1. Don't fall for the salesperson: Good salespeople will do everything they can to align with a customer. They will try to be as likable and friendly as possible, asking you details about your personal life or cracking jokes. Don't fall for it. Keep it strictly business and only share the minimum amount of necessary information.
  2. Be knowledgeable: Another tactic salespeople try is to wow you with unimportant details or features. Do lots of research before you go in – know all the packages and options that are available, and identify the ones you specifically want. When the salesperson thinks you know more about the car than they do, you gain control.
  3. Be price-conscious: Know the high end, low end, and average sale price of the car. Use online resources to educate yourself on fair pricing. Kelley Blue Book is one of the leading sites for researching new car pricing, and their "Price New/Used Cars" tool shows the MSRP, the dealer's estimated invoice price, and a fair purchase price range. If the salesperson tries to take you outside that range, use what you know to your advantage.
  4. Negotiate hard: Start negotiations by making an offer on the low end of a fair purchase price. Don't be afraid to be firm or curt – when thousands of dollars are on the line, playing nice might put you at a disadvantage. If negotiations seem to be going your way, don't let up, and keep pushing the salesperson. Don't forget to negotiate delivery charges and other dealer fees outside of what's on the car's options list.
  5. Sign the agreement: Once you reach an agreeable price with the salesperson, sign the sales agreement after careful final review.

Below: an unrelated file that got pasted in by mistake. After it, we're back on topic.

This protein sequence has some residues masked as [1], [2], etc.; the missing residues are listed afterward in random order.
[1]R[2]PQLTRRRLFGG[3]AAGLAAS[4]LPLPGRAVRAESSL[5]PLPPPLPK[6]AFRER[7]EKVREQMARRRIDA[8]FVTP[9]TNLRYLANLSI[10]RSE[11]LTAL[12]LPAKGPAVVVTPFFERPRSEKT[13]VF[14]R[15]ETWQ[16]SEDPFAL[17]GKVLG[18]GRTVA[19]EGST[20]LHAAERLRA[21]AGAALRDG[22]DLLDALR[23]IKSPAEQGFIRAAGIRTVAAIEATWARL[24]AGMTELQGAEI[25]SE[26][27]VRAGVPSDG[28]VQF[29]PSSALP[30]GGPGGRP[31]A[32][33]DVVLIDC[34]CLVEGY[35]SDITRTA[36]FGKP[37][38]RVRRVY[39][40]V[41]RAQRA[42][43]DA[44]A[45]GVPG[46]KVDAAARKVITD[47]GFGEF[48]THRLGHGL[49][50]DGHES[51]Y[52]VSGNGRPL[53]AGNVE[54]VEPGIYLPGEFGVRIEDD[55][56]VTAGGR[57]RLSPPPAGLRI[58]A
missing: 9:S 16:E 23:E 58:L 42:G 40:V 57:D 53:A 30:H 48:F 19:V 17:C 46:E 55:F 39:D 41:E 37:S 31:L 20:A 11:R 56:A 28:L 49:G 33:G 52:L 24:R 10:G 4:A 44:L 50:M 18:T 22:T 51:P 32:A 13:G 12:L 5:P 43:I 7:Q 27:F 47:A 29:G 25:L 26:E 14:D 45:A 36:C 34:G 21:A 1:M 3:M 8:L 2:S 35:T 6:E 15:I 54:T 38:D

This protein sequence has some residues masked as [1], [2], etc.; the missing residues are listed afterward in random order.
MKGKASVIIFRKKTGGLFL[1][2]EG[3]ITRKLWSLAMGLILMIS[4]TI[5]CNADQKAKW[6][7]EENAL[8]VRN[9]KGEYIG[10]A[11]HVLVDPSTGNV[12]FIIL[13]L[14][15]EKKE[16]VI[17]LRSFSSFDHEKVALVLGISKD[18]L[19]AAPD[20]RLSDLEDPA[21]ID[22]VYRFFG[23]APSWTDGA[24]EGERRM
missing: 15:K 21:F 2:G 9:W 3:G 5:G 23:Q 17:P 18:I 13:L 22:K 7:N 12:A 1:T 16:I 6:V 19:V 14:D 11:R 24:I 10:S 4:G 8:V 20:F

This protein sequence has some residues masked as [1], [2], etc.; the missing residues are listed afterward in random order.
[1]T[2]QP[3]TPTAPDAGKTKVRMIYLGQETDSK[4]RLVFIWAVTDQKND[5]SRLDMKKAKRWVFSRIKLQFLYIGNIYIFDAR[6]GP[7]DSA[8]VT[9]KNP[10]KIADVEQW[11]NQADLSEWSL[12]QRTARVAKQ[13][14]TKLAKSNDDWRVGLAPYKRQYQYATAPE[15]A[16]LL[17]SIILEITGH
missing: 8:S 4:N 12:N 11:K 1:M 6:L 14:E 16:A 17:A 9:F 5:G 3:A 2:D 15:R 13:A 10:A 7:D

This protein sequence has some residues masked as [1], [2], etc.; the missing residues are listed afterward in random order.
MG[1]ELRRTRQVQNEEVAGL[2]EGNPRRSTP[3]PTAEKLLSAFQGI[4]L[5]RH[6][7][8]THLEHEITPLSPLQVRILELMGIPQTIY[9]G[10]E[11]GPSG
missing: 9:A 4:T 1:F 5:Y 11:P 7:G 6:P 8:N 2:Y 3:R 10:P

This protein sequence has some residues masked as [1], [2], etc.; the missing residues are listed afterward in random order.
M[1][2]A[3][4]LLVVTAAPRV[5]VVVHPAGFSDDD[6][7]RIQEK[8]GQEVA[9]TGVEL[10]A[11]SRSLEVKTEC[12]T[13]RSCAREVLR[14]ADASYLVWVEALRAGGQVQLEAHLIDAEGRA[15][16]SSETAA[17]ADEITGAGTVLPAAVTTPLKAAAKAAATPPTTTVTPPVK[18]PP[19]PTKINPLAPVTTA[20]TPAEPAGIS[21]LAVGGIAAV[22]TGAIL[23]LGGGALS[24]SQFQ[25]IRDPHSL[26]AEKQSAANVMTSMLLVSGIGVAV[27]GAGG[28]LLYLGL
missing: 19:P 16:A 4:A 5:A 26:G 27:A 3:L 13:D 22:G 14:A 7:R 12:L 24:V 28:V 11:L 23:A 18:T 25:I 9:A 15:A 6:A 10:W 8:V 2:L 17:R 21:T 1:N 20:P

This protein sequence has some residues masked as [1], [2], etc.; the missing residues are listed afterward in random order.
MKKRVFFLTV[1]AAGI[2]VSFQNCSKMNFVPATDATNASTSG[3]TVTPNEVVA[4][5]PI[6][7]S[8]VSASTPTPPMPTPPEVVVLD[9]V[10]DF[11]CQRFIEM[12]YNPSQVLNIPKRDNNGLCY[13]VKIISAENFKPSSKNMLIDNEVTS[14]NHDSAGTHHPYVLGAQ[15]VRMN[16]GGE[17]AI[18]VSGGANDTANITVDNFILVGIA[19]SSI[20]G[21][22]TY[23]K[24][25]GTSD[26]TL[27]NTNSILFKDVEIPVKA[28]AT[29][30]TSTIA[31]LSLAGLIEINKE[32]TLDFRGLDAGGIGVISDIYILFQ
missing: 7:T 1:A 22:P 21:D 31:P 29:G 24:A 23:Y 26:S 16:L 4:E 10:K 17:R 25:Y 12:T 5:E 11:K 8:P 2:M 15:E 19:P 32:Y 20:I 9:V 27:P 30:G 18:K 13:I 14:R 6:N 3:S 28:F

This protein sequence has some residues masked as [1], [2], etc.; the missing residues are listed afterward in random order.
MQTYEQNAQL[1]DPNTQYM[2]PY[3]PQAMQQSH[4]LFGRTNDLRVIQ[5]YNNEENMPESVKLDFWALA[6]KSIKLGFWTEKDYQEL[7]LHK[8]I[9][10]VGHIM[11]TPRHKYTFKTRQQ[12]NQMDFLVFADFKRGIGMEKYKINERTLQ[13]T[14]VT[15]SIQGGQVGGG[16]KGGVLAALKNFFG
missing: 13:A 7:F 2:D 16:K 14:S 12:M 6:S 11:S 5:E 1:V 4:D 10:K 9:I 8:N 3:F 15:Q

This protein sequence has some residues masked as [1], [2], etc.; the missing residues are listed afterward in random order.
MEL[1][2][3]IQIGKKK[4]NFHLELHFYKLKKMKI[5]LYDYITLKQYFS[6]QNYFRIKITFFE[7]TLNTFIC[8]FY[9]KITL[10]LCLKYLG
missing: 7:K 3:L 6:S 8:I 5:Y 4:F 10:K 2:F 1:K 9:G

Bargain for extras: If you're having trouble getting the salesperson down to the price you want, another tactic to try is working to add additional packages or accessories for no extra cost. This can be a good deal for both parties, as some options cost the dealer very little, but provide long-term value for you as the car owner.
  1. Research accessories: Before you go to the dealership, look online for what accessories are available and decide whether they're something you want on your car. Common options include floor mats, mudguards, remote starters, running boards, trailer hitches, or chrome trim and other style enhancements.
  2. Negotiate what you want: Tell the salesperson you're willing to pay the sticker price, but only if the accessories you want are added. You might want to pad your list with accessories you're actually fine without. You can use that as a bargaining chip against the salesperson by offering to exclude them, making them think they're getting a deal.
  3. Sign the agreement: If the accessories you want are added to the deal without inflating the sticker price, sign the sales agreement after careful final review.
Throughout this entire process, be ready to get up and leave the whole deal behind. If the salesperson is being stubborn, you can do better at a different dealership or at a later date. Remember that you aren't obliged to anyone until you sign the paperwork. Ultimately, a car is a long-term investment, and taking the extra time to do research and to aggressively negotiate can save you hundreds if not thousands of dollars on your new car purchase.